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Every Child Deserves a 5th Birthday
April 23, 2012
01:32 PM EST
Today the U.S. Agency for International Development (USAID) and several partners including UNICEF launched “Every Child Deserves a 5th Birthday”. The premise of this awareness-raising campaign is simple: every child should have a chance to reach five. Over 7 million children—most of them in Sub-Saharan Africa and South Asia—didn’t reach their 5th birthday last year. That number is equivalent to the entire population of New York City.
At an event this morning at the Kaiser Family Foundation, USAID Administrator Raj Shah talked about his own three children. Dr. Shah mentioned his second child, Amna, who will turn five next year. I celebrated reaching five with a carousel cake and a Smurf-themed party (see my picture below). Likely Amna’s birthday will feature Dora the Explorer or a character that is more current!
Dr. Shah talked about how Amna will receive a common gift when American children turn five: a backpack. The sad truth is that over 7 million kids won’t survive to five. But there is good news. We have the tools we need to change this brutal fact of life. And all of them just happen to fit in a backpack.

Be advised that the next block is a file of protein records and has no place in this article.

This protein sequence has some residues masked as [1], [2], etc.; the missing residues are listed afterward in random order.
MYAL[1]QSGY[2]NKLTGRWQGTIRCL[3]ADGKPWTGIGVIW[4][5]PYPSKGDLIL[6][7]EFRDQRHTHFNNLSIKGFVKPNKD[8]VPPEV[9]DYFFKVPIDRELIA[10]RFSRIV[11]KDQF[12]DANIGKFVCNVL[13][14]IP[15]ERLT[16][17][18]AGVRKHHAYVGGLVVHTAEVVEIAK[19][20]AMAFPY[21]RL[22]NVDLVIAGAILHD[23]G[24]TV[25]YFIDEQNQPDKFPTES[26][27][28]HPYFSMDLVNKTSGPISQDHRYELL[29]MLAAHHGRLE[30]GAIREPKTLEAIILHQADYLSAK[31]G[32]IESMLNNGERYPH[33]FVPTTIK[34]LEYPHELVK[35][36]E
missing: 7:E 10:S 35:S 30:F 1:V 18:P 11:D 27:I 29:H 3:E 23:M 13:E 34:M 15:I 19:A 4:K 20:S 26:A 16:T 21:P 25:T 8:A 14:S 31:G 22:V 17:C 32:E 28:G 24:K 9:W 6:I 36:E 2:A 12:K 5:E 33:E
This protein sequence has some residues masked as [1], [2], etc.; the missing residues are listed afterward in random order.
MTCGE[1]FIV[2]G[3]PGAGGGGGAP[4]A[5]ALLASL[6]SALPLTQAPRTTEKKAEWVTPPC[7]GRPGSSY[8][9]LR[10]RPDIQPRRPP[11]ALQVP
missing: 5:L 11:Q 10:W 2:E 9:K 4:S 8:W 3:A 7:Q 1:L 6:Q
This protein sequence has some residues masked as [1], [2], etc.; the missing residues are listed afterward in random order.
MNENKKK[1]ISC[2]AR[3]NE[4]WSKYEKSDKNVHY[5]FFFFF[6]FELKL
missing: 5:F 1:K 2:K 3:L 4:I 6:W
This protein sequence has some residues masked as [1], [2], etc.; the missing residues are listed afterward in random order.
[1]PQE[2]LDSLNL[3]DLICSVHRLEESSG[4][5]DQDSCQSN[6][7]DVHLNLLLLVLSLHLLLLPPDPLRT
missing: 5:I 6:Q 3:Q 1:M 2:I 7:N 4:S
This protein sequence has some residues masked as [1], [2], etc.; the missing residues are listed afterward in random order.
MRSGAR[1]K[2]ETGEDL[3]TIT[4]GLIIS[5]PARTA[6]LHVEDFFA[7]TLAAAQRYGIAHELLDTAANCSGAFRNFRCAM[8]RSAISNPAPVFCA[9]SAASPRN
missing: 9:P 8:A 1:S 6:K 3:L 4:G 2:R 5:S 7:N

So instead of books, imagine the following. A vaccine. A bed net. A ready-to-use, highly nutritious supplement. A package of antiretrovirals. A bag mask to help babies breathe. Together these tools cost about $30. Together, they can address the leading causes of preventable child death in most developing countries.
That’s what the 5th Birthday campaign is all about. We must ensure that affordable tools reach the most vulnerable children around the world. This isn’t the responsibility of just the United States. It is a shared value with countries and citizens around the world.
Checkout the short video below and join our awareness-raising campaign to spur global action and to hold all countries to account. Post a photo from your fifth birthday -- if you can't find one, any photo of you or your kids at five will work -- and share it via our website and social media outlets. You can also join the conversation on Twitter using #5thBDay. Let’s mobilize the world toward the goal of ending preventable child deaths.
Nicole Schiegg is a Senior Advisor at the United States Agency for International Development